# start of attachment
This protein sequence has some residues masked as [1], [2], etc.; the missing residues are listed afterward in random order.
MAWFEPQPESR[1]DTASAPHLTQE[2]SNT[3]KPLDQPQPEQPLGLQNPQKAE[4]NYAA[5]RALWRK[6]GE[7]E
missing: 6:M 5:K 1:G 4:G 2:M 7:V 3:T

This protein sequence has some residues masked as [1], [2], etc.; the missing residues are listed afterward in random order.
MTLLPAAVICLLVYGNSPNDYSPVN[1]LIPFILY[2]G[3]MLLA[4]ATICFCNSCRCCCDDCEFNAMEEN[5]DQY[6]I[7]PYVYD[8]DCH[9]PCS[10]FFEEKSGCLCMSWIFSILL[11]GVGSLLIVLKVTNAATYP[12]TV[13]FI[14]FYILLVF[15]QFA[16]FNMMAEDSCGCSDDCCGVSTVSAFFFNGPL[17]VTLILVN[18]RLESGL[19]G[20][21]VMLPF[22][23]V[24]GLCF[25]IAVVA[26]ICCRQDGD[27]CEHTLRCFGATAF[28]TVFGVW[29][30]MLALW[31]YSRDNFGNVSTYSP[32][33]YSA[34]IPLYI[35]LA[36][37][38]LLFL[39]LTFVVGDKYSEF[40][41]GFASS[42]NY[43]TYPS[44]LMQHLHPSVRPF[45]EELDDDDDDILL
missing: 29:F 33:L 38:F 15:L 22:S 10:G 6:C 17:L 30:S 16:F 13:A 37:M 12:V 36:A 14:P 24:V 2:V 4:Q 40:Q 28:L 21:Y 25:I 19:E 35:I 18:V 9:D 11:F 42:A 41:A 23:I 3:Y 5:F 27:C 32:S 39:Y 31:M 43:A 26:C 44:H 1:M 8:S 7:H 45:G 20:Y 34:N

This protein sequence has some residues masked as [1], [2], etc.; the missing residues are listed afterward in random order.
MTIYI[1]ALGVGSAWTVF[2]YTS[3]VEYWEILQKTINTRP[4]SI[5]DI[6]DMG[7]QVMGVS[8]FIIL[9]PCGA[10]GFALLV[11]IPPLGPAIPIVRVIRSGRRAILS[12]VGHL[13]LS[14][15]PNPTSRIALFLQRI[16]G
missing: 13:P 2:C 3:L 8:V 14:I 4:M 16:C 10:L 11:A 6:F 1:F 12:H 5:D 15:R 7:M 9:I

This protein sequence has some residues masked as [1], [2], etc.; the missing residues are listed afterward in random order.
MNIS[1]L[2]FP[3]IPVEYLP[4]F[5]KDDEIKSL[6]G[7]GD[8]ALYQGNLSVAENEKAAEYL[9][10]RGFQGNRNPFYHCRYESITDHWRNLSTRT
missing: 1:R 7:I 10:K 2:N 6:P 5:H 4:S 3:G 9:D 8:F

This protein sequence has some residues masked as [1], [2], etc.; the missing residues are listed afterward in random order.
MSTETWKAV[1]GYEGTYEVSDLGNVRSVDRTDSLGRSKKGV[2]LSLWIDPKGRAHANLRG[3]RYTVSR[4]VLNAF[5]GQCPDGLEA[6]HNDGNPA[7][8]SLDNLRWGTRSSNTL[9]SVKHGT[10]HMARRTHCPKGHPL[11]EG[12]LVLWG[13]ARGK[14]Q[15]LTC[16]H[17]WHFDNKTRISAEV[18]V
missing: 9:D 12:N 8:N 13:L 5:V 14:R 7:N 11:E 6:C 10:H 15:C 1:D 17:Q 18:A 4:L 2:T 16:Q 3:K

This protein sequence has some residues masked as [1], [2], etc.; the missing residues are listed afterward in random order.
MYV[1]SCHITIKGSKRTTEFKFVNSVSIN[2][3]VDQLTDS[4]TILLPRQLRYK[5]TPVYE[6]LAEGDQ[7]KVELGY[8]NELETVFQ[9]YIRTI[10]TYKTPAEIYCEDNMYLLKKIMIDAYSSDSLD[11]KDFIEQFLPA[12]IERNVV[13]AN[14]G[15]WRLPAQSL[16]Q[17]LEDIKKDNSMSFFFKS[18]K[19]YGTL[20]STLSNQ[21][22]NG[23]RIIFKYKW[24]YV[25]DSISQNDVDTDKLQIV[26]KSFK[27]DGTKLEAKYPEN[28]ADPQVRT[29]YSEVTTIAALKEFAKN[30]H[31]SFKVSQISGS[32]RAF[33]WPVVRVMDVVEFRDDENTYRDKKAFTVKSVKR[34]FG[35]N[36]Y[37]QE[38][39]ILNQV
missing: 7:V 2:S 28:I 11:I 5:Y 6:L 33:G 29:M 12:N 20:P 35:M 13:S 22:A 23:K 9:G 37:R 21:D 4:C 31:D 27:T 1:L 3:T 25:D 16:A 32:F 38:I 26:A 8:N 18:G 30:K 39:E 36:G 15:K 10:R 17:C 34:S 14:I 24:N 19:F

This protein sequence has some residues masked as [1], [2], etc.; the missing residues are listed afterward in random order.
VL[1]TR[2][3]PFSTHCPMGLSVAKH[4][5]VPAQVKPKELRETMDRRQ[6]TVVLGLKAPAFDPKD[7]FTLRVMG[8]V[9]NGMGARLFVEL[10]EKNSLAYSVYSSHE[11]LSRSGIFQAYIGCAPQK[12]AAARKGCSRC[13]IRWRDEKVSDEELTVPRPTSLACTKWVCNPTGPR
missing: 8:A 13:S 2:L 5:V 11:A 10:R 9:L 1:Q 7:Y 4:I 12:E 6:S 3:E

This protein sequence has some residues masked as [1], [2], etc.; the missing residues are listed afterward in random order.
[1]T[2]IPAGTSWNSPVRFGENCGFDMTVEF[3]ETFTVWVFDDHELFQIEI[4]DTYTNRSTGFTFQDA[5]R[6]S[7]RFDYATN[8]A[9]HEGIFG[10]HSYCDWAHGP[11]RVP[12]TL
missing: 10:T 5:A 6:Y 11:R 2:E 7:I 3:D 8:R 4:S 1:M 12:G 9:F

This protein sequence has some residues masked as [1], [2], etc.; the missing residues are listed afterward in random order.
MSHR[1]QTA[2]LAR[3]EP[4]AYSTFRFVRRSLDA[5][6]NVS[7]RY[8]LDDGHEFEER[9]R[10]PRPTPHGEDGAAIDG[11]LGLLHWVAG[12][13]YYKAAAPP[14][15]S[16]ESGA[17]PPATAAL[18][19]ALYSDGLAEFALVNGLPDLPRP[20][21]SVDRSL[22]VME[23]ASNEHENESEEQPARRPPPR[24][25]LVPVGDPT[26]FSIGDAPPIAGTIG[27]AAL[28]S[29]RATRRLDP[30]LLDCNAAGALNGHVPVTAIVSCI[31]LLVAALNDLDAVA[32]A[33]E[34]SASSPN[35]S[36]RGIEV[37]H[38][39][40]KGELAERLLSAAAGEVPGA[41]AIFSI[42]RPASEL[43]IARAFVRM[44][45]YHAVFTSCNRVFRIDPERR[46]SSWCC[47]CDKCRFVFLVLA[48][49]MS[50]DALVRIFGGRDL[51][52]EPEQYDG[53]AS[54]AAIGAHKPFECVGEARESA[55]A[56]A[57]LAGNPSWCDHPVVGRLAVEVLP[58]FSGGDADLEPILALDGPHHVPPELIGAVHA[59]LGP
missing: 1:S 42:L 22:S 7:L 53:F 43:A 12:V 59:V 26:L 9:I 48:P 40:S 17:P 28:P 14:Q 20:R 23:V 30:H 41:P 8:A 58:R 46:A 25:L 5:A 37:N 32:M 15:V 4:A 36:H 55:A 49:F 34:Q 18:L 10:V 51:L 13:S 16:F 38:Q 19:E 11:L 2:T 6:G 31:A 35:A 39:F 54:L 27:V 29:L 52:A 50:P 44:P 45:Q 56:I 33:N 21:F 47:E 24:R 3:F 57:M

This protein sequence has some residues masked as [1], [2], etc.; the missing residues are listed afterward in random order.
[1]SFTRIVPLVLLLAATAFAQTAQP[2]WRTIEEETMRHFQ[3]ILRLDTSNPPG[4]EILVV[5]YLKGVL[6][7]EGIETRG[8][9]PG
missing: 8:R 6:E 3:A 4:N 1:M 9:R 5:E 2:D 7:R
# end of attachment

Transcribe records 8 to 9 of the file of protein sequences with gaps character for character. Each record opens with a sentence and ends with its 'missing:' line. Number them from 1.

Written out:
This protein sequence has some residues masked as [1], [2], etc.; the missing residues are listed afterward in random order.
[1]T[2]IPAGTSWNSPVRFGENCGFDMTVEF[3]ETFTVWVFDDHELFQIEI[4]DTYTNRSTGFTFQDA[5]R[6]S[7]RFDYATN[8]A[9]HEGIFG[10]HSYCDWAHGP[11]RVP[12]TL
missing: 10:T 5:A 6:Y 11:R 2:E 7:I 3:D 8:R 4:S 1:M 12:G 9:F

This protein sequence has some residues masked as [1], [2], etc.; the missing residues are listed afterward in random order.
MSHR[1]QTA[2]LAR[3]EP[4]AYSTFRFVRRSLDA[5][6]NVS[7]RY[8]LDDGHEFEER[9]R[10]PRPTPHGEDGAAIDG[11]LGLLHWVAG[12][13]YYKAAAPP[14][15]S[16]ESGA[17]PPATAAL[18][19]ALYSDGLAEFALVNGLPDLPRP[20][21]SVDRSL[22]VME[23]ASNEHENESEEQPARRPPPR[24][25]LVPVGDPT[26]FSIGDAPPIAGTIG[27]AAL[28]S[29]RATRRLDP[30]LLDCNAAGALNGHVPVTAIVSCI[31]LLVAALNDLDAVA[32]A[33]E[34]SASSPN[35]S[36]RGIEV[37]H[38][39][40]KGELAERLLSAAAGEVPGA[41]AIFSI[42]RPASEL[43]IARAFVRM[44][45]YHAVFTSCNRVFRIDPERR[46]SSWCC[47]CDKCRFVFLVLA[48][49]MS[50]DALVRIFGGRDL[51][52]EPEQYDG[53]AS[54]AAIGAHKPFECVGEARESA[55]A[56]A[57]LAGNPSWCDHPVVGRLAVEVLP[58]FSGGDADLEPILALDGPHHVPPELIGAVHA[59]LGP
missing: 1:S 42:L 22:S 7:L 53:F 43:A 12:V 59:V 26:L 9:I 48:P 40:S 17:P 28:P 14:Q 20:R 23:V 30:H 41:P 8:A 58:R 46:A 25:L 5:A 37:N 32:M 15:V 4:A 36:H 55:A 49:F 34:Q 18:L 10:V 51:L 13:S 16:F 38:Q 19:E 11:L 2:T 6:G 31:A 35:A 39:F 54:L 27:V 29:L 52:A 50:P 44:P 45:Q 56:I 33:N 21:F 47:E 24:R 3:F 57:M